The University of Passau has four faculties: Arts and Humanities, Law, Computer Science and Mathematics, and Business Administration and Economics. The Faculty of Arts and Humanities is further subdivided into five departments, viz. Catholic Theology; Education; Cultural Studies; Governance and Historical Studies; and Languages, Textual Analysis and Media.

The Computer Science building
The Law Faculty building

In 2010 the Department of Catholic Theology and the Chair of Philosophy became inactive for a planned 15 years, a highly controversial decision, as the academic staff of the faculty had received numerous awards in recognition of their research achievements. The Department of Catholic Theology now offers catholic religious education as a specialisation for students enrolled in one of the teacher training programmes or the M.A. programme in Caritas Science.

Associated institutes

  • Centre for European Law (CEP)
  • Institute for the Didactics of Law
  • Institute of International and Comparative Law
  • Institute of Market and Economic Research, including:
the Centre for Market-Oriented Research in Tourism (CenTouris)
the Centre for Market Research
  • Institute of Private Financial Planning (IFP)
  • Institute of Applied Ethics in Business, Professional Training and in Continuing Education (ethik WAW)
  • Institute of Eastern Bavaria Area Studies (IKON)
  • Institute of Intercultural Communication (ink.up)
  • Institute of Interdisciplinary Media Science (IFIM)
  • Institute of Information Systems and Software Engineering (IFIS)
  • Institute of IT Security and Security Law (ISL)
  • Institute of Software Systems in Technical Applications of Computer Science (FORWISS Passau)

Research centres

  • Research Centre for Human Rights in Criminal Proceedings
  • Research Centre for IT Law and Internet Policy
  • Research Centre for Basic Research in Cultural Studies
  • Research Centre for Early Modern German Literature
  • Centre for Pedagogical Research
  • Mathematics and Informatics Education Unit


The University of Passau is well-known beyond the borders of Bavaria and Germany for its international orientation and atmosphere. The university has co-operation agreements in place with some 200 foreign universities in Latin America, USA, Europe, Asia and Australia, enabling students enrolled at the university to spend part of their studies abroad. The partner universities include King's College and the University of Stirling in the UK, the Autonomous University of Barcelona and Autonomous University of Madrid in Spain, Lund University in Sweden, Texas A&M University in the United States, the Universidad del Salvador in Argentina, the University of Santiago, Chile, the Université Laval in Canada, Kyoto Sangyo University in Japan, Zhejiang University and Beijing Foreign Studies University in China, Thammasat University and University Chiang Mai in Thailand, Universitas Indonesia in Indonesia as well as the National University of Vietnam and the Lahore University of Management Sciences in Pakistan and the Indian Institute of Technology Madras in India.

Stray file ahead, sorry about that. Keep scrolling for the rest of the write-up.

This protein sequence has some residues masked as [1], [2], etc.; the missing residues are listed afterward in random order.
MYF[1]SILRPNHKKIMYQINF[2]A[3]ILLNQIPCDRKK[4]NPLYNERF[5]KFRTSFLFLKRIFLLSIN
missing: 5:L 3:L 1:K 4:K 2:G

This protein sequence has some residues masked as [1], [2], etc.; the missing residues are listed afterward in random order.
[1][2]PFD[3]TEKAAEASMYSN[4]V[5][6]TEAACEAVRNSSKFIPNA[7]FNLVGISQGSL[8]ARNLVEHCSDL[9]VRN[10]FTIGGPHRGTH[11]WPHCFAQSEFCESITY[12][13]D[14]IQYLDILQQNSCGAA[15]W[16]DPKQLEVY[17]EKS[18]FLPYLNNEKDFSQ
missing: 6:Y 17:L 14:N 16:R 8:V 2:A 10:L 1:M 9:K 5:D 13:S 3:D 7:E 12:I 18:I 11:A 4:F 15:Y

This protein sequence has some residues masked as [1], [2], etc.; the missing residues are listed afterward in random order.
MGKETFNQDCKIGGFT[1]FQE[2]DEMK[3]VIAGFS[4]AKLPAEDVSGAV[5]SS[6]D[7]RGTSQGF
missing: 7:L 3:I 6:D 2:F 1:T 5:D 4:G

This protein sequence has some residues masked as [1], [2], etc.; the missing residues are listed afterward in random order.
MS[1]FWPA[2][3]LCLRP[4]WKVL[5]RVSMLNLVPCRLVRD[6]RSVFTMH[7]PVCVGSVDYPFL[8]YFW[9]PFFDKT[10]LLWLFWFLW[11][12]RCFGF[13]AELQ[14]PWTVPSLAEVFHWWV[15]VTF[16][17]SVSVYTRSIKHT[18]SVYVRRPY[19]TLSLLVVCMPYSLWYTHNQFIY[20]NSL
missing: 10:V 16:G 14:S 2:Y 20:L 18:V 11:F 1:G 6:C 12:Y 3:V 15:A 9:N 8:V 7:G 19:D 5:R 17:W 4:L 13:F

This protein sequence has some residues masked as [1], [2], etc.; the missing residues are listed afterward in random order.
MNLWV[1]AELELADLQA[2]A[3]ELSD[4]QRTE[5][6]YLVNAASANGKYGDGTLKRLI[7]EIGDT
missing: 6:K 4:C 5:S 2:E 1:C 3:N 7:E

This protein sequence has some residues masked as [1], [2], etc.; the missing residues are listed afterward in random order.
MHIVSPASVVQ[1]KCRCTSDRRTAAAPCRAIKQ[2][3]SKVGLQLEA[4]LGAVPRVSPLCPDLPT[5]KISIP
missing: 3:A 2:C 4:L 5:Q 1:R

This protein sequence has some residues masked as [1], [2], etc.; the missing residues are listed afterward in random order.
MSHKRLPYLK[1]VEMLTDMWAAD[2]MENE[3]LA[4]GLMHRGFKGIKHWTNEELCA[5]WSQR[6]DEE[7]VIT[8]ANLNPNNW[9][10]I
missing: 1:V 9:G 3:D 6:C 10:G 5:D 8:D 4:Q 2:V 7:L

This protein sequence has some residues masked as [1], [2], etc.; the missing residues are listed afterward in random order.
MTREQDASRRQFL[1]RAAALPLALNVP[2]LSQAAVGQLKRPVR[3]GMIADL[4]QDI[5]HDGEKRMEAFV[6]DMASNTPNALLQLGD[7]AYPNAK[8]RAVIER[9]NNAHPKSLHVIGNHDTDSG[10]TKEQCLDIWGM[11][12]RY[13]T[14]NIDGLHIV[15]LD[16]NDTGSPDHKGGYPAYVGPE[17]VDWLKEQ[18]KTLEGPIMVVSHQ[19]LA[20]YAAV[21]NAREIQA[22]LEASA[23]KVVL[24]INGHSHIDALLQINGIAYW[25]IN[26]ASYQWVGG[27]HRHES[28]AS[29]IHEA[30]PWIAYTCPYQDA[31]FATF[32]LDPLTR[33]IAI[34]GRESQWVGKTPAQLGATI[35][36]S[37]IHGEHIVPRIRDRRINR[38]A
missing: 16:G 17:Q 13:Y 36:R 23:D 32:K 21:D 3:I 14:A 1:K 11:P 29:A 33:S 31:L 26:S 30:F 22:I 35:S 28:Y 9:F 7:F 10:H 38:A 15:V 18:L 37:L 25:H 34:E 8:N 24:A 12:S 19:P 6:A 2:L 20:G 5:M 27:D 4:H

Student life

Student associations

The university supports a number of student groups in various fields of interest.[6] Among them are eight political groups, two drama societies, three university orchestras, two choirs, several NGO’s groups such as AEGEE and ELSA, five societies dedicated to fostering international relations and cultural exchange, several subject-orientated groups, an association of cultural studies students, a debating society, a student-run management consulting group, and two religious student groups.


Despite the wide range of sports offered in the Sports Center of the university, there are only two teams that play at a competitive level. However, it should be kept in mind that unlike other countries, Germany does not have a long tradition of inter-university sporting competitions.

  • American Football – Passau Red Wolves
  • Lacrosse Passau


Fraternities have a long-standing tradition in Germany's student life, although the usage of the word carries very different connotations from that in the United States. Students who are members of fraternities often have somewhat conservative political attitudes, sometimes combined with traditional religious views. For this reason, fraternities are a contentious issue among students. There are five fraternities in Passau:



A nice tradition for first-year students in Passau is a welcome reception in the refectory with typical Bavarian foods: Leberkäse, Bavarian Pretzels (which are different from the American ones) and beer. The welcome speeches are held by the president of the university and the mayor of Passau.

Another traditional part of Passau's student life are the Orientation Weeks, intended to acquaint new students with Passau and its university. During those weeks students are offered guided tours of the university, libraries, the city and of course the bars and clubs.

Notes and references

  1. ^ "University of Passau: Facts and Figures". Retrieved 2014-10-15. 
  2. ^ "Degree programmes". Retrieved 22 July 2015. 
  3. ^ "Hochschulsport". Retrieved 22 July 2015. 
  4. ^ "Bibliotheksprofil". Retrieved 22 July 2015. 
  5. ^ "University Directorate". Retrieved 22 July 2015. 
  6. ^ "Studentische Gruppen". Retrieved 22 July 2015. 

External links

  • University of Passau website (English)